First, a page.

In small samples of independent events, it is unlikely to get perfectly even distribution. This can be demonstrated in many ways:
Roll an N sided dice N times.
  • Roll a 6 sided dice once.
  • Roll it again (#2). The chance of rolling a number not yet rolled is 5/6.
  • Roll it again (#3). The chance of rolling a number not yet rolled is 4/6 (2/3).
  • Roll it again (#4). The chance of rolling a number not yet rolled is 3/6 (1/2).
  • Roll it again (#5). The chance of rolling a number not yet rolled is 2/6 (1/3)
  • Roll it again (#6). The chance of rolling the remaining number that has not been rolled is 1/6.
    Thus, for rolls of a 6 sided dice, the chance of rolling 6 unique numbers is the product (and) of each of the above probabilities:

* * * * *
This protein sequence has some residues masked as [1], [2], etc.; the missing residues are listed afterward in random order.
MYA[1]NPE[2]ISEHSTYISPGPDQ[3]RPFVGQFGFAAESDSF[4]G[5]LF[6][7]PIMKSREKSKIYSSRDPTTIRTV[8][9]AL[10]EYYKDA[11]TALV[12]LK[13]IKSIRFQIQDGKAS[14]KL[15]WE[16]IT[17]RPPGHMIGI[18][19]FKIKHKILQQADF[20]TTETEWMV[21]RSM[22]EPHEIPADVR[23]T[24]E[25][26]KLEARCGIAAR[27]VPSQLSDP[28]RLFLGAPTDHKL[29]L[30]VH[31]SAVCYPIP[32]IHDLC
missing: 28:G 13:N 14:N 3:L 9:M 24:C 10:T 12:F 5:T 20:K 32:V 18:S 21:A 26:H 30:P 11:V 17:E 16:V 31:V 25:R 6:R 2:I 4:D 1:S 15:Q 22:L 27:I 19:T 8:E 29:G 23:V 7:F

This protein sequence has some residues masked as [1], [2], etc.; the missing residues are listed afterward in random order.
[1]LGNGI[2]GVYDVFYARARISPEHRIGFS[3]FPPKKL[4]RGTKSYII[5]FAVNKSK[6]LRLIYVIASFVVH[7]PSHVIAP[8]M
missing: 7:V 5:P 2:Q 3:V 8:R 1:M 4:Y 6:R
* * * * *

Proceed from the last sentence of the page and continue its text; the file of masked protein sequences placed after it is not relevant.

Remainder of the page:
1 * 5/6 * 4/6 * 3/6 * 2/6 * 1/6
    This is 1.54% that on 6 rolls of the dice, that each number will appear exactly once.
  • Flip 4 coins
    It is expected to get 2 of them to be heads, and two of them to be tails. There are 24 (16) ways to flip these four coins:
  • T T T T : 1
  • H T T T : 4
  • H H T T : 6
  • H H H T : 4
  • H H H H : 1
    While it is true that 2 heads and 2 tails is the most probable single selection in that list, it is also the case that 2/3 of the combinations are not the most likely.
  • It is true that over time, these events will average out. Approximately 1/6th of the dice rolls will be any given number, and half of the coin flips will be heads. This is not the case for small samples of these events though.

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